Rabbi Yehuda Gilad, the head of the Maaleh Gilboa yeshiva and a member of the liberal Orthodox Beit Hillel organization told Arutz Sheva that he would advise his students not to enlist in combat units where female combatants are also serving.
"If the rumours are true and the integration directive is to be changed (to include combat units) it will be difficult to maintain halakha within the framework of a mixed combat unit and I will find it difficult to encourage my students to serve in such units. It will force many people to go back to ghettos and we do not want that to happen."
Rabbi Gilad, who is the son-in-law of former Head of Har Etzion Hesder Yeshiva Rabbi Yehuda Amytal, emphasized his belief that women's participation in the IDF is halakhically permitted, a stance which is in direct opposition to the Chief Rabbinate.
"I do not encourage girls to serve in the IDF but if it is important to a girl, there is no prohibition on serving there and there is a halakhic permit. The rabbis of Beth Hillel are committed to halakha and therefore it is important that people who take decisions in the IDF will take stock as we all want the good of the IDF and the state of Israel."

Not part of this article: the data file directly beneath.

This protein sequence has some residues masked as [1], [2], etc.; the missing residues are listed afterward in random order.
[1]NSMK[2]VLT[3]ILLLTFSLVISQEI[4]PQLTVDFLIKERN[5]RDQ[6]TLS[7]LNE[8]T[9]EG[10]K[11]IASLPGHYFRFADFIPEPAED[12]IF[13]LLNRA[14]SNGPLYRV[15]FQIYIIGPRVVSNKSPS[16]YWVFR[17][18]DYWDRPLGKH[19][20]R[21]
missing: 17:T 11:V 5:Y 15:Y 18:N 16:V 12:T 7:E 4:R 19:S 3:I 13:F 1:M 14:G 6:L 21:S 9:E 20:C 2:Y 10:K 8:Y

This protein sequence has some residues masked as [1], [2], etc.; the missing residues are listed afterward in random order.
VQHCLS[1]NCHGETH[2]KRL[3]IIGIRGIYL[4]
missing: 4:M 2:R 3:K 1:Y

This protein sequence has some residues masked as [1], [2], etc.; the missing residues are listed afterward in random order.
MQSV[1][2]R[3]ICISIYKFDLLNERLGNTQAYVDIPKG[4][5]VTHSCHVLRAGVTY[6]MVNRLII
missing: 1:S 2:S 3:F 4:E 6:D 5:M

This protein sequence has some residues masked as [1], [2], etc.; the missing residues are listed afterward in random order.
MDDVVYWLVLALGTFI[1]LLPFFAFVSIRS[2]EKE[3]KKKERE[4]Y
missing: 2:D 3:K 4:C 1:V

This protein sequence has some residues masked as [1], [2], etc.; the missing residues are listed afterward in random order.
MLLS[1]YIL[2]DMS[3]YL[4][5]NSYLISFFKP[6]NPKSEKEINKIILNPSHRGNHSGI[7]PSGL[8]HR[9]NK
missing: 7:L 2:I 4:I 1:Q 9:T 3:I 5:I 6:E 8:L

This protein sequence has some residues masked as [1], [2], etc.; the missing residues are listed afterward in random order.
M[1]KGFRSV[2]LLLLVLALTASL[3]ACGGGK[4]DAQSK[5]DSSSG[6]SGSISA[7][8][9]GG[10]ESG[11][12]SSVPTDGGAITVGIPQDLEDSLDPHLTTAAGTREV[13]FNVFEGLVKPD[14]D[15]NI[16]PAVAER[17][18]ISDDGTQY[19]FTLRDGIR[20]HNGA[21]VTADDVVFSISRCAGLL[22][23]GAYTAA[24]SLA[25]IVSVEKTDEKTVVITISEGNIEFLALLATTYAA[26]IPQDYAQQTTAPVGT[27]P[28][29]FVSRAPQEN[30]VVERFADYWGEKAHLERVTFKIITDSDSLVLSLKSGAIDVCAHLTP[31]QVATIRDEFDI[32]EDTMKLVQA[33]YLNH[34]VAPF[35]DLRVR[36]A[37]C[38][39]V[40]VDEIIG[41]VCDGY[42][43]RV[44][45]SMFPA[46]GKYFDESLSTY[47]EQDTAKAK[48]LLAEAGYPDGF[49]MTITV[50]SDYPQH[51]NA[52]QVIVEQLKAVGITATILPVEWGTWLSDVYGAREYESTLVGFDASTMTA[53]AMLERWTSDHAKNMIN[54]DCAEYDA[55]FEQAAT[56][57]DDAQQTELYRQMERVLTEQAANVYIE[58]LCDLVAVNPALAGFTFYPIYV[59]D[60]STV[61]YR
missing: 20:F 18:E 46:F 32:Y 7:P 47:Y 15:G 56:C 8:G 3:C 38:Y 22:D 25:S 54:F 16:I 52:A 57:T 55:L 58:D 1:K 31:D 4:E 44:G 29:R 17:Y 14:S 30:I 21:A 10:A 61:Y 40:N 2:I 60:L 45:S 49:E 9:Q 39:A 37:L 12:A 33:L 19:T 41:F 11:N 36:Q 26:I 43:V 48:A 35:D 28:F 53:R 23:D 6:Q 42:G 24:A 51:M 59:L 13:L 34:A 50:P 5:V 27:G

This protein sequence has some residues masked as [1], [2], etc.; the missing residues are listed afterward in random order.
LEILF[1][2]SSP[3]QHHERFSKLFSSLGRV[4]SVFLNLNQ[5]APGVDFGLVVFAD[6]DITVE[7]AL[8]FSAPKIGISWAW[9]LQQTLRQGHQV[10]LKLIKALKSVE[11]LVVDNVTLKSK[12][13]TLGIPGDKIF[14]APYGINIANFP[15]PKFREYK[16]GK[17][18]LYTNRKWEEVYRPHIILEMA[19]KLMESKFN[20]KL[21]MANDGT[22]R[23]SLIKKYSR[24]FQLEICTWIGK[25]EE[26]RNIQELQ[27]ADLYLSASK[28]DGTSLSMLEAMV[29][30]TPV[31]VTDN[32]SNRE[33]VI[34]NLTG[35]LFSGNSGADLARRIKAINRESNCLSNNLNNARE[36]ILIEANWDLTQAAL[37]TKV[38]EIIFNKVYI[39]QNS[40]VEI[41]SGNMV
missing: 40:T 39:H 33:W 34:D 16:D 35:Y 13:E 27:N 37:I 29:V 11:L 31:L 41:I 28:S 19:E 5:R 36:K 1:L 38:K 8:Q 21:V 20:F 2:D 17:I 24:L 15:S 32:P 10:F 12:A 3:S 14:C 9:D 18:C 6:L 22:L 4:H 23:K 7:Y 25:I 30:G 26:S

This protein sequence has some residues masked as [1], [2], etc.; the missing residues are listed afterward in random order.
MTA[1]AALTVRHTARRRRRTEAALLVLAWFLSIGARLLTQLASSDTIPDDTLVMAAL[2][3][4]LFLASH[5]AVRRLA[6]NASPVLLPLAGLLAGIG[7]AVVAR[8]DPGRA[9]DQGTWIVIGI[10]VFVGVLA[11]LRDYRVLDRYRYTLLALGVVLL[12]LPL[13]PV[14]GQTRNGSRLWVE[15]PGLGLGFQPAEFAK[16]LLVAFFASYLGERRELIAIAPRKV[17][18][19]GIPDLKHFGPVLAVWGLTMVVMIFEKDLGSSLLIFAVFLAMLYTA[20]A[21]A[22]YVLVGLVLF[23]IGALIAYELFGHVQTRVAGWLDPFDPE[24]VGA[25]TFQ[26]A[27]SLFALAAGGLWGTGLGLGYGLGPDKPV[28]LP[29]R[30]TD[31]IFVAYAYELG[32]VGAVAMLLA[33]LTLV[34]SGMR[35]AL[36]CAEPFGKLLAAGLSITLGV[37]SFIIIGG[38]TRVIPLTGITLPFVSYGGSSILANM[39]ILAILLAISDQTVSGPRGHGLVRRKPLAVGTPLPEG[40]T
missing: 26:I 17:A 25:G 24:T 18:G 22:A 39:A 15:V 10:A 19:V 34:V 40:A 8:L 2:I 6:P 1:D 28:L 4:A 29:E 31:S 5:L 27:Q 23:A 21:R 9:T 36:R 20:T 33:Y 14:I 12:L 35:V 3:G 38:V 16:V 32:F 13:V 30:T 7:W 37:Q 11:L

Rabbi Gilad added that in combat units where men and women would serve together intensively it would not be right to include women, as physical contact would be inevitable. "In a tight space intimacy is much greater and it is impossible to avoid physical contact. If this (mixed combat units) will happen it will cause people to flee from these units and I will advise not serving in them."
"It is forbidden for men and women to be in a tank together. If they want to do this and there is a demand, they should make one company in every battalion a mixed company [for the secular]. There needs to be a balance between the value of promoting women's lib and other values since, otherwise, a large part of the public will feel obligated to forswear its values. We need communication in order to balance between the values of integration and other values, as originally established by Rabbi Ronsky. The present changes would not be democratic," concluded Rabbi Gilad.
Rabbi Gilad's statements come despite the fact that the Beit Hillel rabbinic organization has written a paper on why girls can serve in the army - a position which goes against that of the Chief Rabbinate from the establishment of the state.